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GW: In your introduction, you mentioned the Atlanta Writers Conference, which I created for the Atlanta Writers Club in 2009 and have directed ever since, bringing literary agents, acquisitions editors, and other publishing professionals to Atlanta twice each year. On May 8-9, 2020, we’ll be offering our 21st conference. About the same time you were participating, another writer named Steve McCondichie—a real estate novelist, like in Billy Joel’s “Piano Man”—was also searching for representation leading to publication. We became friends over a series of conferences. Years passed, Steve got his MFA, and he finally decided to start his own publishing company, which he called Southern Fried Karma, or SFK, Press. We’d stayed in touch. I told him of my experiences with my first publisher as a cautionary tale, and he offered me the opportunity to be his first traditionally published author. In 2018, he brought a few of my titles back into print with great new covers and crackerjack editing. In 2019, he brought out the remainder of my backlist and published Watch What You Say, which was named in the fall of 2019 as one of only a dozen “Okra Picks” (favorite books) by the Southern Independent Booksellers Alliance.

AM:  Do you ever read your writing out loud?

GW: I’ve also run a critique group for writers since 2006. One of our tenets is that we always read our work aloud while the other participants follow along with written copies. It’s a great way to spot problems with rhythm, repetition of words and phrases (“echoes”), missing words, dialogue that falls flat, narrative that goes on too long, and other problems that are sometimes hard to spot when writers are looking at a manuscript on their own. Something about reading aloud in public forces us to pay closer attention to what’s actually on the page instead of what we think ought to be there.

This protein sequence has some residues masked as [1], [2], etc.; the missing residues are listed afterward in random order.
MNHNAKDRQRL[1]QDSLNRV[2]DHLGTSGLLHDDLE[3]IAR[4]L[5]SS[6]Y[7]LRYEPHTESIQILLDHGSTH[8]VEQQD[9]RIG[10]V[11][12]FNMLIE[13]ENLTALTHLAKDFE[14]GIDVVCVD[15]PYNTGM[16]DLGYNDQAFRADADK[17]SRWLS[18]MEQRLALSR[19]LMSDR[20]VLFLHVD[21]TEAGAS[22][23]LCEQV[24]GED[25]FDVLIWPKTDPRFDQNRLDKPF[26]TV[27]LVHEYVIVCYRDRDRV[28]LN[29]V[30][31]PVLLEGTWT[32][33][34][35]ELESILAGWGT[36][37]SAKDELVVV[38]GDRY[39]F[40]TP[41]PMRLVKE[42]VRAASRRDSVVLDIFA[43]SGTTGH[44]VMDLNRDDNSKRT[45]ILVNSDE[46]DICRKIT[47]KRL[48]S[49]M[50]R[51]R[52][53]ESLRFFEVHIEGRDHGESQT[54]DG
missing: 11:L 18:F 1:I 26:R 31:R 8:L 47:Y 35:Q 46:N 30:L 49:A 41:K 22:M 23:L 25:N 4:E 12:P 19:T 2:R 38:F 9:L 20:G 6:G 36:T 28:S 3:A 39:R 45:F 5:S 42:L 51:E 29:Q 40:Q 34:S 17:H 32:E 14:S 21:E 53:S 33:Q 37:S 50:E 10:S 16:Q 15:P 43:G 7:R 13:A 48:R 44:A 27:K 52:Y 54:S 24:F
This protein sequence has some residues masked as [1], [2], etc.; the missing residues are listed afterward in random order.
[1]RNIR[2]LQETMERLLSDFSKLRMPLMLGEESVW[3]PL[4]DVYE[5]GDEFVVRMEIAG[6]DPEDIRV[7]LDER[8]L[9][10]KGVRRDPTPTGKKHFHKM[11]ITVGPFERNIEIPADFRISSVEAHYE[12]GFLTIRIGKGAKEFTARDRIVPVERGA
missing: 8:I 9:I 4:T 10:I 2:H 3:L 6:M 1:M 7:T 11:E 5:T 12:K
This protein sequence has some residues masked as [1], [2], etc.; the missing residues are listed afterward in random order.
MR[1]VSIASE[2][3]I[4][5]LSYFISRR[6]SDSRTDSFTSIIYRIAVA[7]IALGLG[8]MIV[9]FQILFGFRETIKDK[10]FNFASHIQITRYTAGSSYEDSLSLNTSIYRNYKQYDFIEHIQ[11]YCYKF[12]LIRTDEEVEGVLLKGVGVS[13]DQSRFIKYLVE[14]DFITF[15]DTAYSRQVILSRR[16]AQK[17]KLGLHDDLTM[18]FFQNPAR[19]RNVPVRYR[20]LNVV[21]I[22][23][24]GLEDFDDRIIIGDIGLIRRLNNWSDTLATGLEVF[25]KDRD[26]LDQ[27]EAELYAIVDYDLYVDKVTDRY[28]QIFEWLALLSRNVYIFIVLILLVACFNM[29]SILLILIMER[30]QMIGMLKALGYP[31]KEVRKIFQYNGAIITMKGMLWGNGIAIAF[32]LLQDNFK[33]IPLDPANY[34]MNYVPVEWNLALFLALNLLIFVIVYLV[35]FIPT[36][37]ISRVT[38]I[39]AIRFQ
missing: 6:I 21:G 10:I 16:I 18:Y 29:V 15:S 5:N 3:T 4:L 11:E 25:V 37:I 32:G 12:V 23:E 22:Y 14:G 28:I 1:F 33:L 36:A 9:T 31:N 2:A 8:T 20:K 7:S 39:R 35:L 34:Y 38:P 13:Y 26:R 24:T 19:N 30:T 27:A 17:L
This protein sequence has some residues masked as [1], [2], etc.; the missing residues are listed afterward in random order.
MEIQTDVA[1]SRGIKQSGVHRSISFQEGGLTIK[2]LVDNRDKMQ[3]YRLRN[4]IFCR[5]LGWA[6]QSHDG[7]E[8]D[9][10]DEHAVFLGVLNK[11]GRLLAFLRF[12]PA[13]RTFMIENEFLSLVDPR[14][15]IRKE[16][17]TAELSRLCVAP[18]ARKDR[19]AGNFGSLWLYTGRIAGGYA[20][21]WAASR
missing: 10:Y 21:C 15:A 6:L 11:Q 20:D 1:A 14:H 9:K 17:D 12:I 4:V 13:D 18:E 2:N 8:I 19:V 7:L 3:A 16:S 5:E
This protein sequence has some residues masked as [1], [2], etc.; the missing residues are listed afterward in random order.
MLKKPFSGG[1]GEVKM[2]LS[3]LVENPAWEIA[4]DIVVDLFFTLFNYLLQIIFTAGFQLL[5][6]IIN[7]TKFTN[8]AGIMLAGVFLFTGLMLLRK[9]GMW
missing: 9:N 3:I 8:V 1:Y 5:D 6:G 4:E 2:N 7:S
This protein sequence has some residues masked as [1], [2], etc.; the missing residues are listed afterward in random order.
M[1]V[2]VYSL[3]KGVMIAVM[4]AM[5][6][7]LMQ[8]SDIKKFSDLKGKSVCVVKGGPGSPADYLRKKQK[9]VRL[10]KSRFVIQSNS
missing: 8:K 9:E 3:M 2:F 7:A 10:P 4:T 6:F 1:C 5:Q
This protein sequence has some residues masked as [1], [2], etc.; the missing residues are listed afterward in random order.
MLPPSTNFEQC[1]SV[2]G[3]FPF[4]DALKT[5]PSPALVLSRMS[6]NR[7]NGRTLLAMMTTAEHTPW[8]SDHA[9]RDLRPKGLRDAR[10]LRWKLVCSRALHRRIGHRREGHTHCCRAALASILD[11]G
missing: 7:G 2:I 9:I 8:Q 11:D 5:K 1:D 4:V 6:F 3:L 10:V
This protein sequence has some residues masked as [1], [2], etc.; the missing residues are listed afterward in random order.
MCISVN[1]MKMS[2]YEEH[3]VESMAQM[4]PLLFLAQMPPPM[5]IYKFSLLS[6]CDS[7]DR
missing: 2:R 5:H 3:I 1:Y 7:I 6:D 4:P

AM:  How is the writing community in and around Atlanta?  I know you live in Roswell, right around where I grew up.  I eat on Canton Street often when I’m visiting family.

GW: Judging by the growth in the Atlanta Writers Club (AWC), the Metro Atlanta writing community is thriving and growing ever larger and more diverse. When I took over as president the first time in 2004, we had 48 paying members and were lucky to get a dozen people at a meeting. I just took over the presidency again in 2019 for another term or two, and the AWC now boasts nearly 1,100 members, with a mailing list in excess of 7,000, 120-150 in attendance at every monthly meeting, and 230 or more at each conference. Our membership is trending younger than before, with much more minority representation, so I’m hopeful about our future.

AM:  Was your writing process more or less the same for a thriller as it was for your other work? 

GW: I’m becoming more disciplined about outlining beforehand and really understanding the story beats and genre expectations before I start work on the manuscript. As a result, I’m having to write fewer drafts, and the editing process is easier. In every novel, I tackle subjects I’ve researched to death. I’ve found that most readers love to learn new things, as do I, so much of my upfront work on Watch What You Say included interviewing synesthetes and reading books and articles by or about them, as well as learning about the evolution of cellular phone technology, the darknet, nefarious uses of social media, firearms, knives, and internet/web radio. When I’m excited about a subject, that enthusiasm is transmitted to readers through pacing, word choice, and the details I choose to share. The more I learn, the more I enjoy the process of entertaining readers while providing just enough education that they might explore the subject on their own after they turn the final page.

AM:  Once again: many thanks for this interview. I hope we cross paths again soon.

About Allen Mendenhall

Allen Mendenhall is publisher and editor-in-chief of Southern Literary Review. Visit his website at